Fast Company has a post up on the topic of “post-modern marketing.” Their definition of that is marketing in a world where not only is the audience hip to the marketing communities moves but the marketing community knows that the audience is hip to it. It’s all very meta. The point is that marketers must continue to find new and innovative ways to not just hard sell people but get them to care about the marketing efforts.

That’s why, if you ask me (and I know you did), companies need to embrace consumer-generated-content, but in its authentic and pure form. Don’t just give people a couple of video clips and sound effects that they can play with and arrange. That’s a corporately sanitized version of CGC. No, they need to really get down and dirty and engage with the bloggers talking about their products, the video makers creating their own commercials and others like this.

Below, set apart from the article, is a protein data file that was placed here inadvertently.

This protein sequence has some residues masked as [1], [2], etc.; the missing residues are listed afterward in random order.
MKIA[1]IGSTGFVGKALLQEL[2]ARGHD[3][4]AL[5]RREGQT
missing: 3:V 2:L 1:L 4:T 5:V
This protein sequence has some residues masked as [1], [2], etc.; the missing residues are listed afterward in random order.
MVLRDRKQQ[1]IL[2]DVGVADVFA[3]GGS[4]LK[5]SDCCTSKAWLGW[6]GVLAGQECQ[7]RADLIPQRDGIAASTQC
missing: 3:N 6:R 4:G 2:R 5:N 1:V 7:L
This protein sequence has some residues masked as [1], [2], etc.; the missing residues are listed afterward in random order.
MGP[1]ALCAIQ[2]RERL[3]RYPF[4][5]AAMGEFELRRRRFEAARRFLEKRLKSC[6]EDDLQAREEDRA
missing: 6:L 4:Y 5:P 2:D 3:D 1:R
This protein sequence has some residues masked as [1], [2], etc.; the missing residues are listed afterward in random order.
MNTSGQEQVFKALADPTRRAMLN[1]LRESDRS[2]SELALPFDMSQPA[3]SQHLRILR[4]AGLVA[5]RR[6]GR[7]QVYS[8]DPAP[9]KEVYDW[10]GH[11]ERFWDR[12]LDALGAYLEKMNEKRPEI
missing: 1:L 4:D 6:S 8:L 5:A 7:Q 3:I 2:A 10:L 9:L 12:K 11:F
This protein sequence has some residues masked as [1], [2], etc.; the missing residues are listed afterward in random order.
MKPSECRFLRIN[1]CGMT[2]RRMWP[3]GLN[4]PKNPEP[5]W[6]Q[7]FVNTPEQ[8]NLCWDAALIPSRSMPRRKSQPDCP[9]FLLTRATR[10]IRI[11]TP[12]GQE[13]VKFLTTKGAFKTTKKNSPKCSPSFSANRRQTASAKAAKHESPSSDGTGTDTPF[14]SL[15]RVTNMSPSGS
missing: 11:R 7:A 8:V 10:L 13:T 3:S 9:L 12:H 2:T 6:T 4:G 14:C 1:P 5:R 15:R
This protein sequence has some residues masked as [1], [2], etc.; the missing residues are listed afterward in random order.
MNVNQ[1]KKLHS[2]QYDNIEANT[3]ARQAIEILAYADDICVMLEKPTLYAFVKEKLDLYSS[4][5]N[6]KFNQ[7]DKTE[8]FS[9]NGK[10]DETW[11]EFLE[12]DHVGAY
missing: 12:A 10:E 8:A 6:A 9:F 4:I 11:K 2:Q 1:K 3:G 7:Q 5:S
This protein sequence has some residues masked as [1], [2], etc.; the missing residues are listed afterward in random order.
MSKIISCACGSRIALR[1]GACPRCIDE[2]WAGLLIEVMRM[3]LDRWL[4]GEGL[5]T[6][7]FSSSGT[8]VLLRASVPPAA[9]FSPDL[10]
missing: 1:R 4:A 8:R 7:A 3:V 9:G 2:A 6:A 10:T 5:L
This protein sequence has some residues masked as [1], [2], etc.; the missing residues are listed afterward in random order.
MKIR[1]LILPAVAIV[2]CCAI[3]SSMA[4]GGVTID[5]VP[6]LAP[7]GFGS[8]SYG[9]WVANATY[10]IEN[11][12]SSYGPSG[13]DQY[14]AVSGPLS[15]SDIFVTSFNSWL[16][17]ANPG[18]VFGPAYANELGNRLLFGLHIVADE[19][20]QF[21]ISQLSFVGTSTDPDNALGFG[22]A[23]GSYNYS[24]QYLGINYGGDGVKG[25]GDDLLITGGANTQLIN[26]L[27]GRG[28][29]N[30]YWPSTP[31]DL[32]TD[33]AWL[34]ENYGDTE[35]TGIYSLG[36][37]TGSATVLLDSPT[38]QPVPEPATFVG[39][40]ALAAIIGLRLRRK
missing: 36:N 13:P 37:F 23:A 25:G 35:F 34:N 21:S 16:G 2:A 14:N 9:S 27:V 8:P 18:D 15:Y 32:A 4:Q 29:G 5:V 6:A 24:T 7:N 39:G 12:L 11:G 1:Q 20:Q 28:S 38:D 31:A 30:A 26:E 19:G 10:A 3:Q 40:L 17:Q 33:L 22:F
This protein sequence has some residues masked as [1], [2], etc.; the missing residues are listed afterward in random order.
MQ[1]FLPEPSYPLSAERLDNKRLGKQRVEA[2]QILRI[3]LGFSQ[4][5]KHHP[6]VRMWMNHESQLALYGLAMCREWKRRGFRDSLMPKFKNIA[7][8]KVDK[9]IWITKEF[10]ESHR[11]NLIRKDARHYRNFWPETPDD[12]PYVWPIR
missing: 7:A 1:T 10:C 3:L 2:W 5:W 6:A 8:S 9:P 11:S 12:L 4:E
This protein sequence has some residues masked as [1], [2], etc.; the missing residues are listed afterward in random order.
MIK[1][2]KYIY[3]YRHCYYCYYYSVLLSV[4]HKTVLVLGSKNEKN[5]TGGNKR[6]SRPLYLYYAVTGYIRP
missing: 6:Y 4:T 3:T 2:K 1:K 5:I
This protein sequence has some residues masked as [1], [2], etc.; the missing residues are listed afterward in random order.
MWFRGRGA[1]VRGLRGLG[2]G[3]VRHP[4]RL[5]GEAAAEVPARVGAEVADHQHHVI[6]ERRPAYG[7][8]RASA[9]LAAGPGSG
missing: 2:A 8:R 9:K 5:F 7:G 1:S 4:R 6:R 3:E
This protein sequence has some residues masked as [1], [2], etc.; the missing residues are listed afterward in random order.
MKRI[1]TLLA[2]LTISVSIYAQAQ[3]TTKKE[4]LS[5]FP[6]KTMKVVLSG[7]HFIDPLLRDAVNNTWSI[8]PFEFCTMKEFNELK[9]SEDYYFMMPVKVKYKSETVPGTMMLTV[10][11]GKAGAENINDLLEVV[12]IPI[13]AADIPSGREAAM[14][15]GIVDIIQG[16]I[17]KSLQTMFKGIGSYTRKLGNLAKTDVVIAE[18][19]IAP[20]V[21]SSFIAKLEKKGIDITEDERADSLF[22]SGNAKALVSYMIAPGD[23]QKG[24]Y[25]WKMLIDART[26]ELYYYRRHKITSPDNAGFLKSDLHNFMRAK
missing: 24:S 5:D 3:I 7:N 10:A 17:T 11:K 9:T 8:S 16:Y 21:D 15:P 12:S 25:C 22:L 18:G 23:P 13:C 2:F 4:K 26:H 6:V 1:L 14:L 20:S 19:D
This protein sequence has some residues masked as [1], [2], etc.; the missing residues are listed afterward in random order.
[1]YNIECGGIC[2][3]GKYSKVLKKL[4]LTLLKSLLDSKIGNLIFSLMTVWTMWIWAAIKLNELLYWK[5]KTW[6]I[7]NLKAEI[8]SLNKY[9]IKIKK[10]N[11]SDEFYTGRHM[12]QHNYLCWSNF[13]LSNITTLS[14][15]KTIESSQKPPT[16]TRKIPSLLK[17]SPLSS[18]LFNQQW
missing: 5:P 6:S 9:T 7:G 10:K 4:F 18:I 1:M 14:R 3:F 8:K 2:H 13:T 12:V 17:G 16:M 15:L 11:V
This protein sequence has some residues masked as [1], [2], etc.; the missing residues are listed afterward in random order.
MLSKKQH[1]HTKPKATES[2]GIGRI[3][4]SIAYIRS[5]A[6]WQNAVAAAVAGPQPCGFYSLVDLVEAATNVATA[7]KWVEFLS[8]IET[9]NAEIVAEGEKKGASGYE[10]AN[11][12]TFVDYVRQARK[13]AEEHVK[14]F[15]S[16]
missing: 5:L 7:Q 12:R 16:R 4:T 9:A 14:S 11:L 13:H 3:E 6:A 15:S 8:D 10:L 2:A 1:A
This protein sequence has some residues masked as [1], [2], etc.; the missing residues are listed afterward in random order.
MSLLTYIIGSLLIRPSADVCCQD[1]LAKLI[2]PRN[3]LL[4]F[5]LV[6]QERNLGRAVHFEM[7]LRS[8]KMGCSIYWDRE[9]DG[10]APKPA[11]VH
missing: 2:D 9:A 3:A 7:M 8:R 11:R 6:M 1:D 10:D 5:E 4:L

To my mind “post-modern marketing” means doing something that’s extraordinarily scary to most companies: letting go of complete control. Companies can no longer hope to control the conversation that’s going on regarding their brands, products and corporate entities. They can participate in that conversation in meaningful ways, sure. But control? Forget it. Those corporately-endorsed CGC sites can be fun and be a valuable way to spur the conversation along, but that can’t be the extent of the entry into it. It just can’t be. If it is, or if the company decides to sit out the conversation entirely, they’re going to find themselves behind the eight-ball in a very real way.